Ireland sees eight consecutive quarter of jobs growth
Ibec, the group that represents Irish business, today said that the latest figures from the CSO clearly show that the Irish labour market remains very solid. A switch from part-time to full-time employment growth had led to a slowdown in the overall employment growth in the first half of the year. There were 10,400 jobs added in the economy in Q3, the eight consecutive quarter of jobs growth in the economy. Importantly the bulk of these were in full-time positions, with employment in full-time equivalents up 16,500.
Commenting on the latest numbers, Ibec Head of Policy and Chief Economist Fergal O’Brien said: “Employment growth remains the best indicator of Ireland’s economic health. Today’s figures are consistent with our forecast that unemployment will fall below 11% by the end of 2014 and that overall employment will return to early 2009 levels by the end of 2015. However, this is still expected to be a full 185,000 below its mid-2007 peak. Although this will be partly driven by demographic factors it underlines the long road Ireland’s labour market must still travel to recovery.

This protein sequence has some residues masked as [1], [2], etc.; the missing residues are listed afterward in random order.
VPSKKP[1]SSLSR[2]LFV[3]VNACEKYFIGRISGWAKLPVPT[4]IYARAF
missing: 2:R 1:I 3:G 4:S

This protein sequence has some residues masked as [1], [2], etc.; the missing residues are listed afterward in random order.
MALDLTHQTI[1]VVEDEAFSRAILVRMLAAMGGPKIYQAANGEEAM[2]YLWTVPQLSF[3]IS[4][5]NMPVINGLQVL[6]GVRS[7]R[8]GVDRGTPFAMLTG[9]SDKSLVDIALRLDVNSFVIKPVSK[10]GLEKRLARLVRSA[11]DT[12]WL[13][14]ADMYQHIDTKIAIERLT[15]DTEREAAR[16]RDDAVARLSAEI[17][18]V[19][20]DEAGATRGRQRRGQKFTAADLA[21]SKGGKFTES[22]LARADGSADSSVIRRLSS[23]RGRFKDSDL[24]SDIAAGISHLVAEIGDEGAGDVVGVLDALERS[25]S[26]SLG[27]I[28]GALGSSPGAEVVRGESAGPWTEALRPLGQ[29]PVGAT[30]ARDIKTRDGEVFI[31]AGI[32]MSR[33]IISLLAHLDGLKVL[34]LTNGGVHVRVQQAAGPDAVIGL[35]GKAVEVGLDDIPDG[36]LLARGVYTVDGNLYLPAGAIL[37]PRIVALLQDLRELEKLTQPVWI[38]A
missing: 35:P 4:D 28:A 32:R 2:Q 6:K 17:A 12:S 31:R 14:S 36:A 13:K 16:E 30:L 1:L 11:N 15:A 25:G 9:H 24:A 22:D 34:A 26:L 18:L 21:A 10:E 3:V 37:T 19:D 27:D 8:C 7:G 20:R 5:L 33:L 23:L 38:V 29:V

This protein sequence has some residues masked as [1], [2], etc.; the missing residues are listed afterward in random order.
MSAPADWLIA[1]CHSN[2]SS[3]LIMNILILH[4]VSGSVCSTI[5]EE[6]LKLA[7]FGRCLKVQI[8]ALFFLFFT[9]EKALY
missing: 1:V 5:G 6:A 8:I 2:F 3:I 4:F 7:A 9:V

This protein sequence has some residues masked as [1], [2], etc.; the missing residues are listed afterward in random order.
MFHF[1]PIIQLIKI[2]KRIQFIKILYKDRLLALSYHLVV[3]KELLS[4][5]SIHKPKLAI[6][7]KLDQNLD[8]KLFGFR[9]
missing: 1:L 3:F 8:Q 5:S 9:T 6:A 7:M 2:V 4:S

“The composition of employment growth is the most promising feature of today’s release. Last year’s spectacular employment growth figures were driven by part-time hiring as firms tentatively re-entered the labour market. The slowdown in overall employment growth in the first half of 2014 reflected a switch from part-time to full-time jobs growth, today’s figures are a clear indicator of the domestic economy recovering as the strong employment growth is almost all full-time.
“There have been annual increases in ten out of fourteen sectors, construction was a particular stand-out adding 7,000 jobs annually. These rises in construction are reflective of increasing investment, albeit from a historically very low level. With construction employment down 161,500 or 60% on its peak, the recovery in employment in the sector is likely to be a significant factor in reducing damaging long-term unemployment.”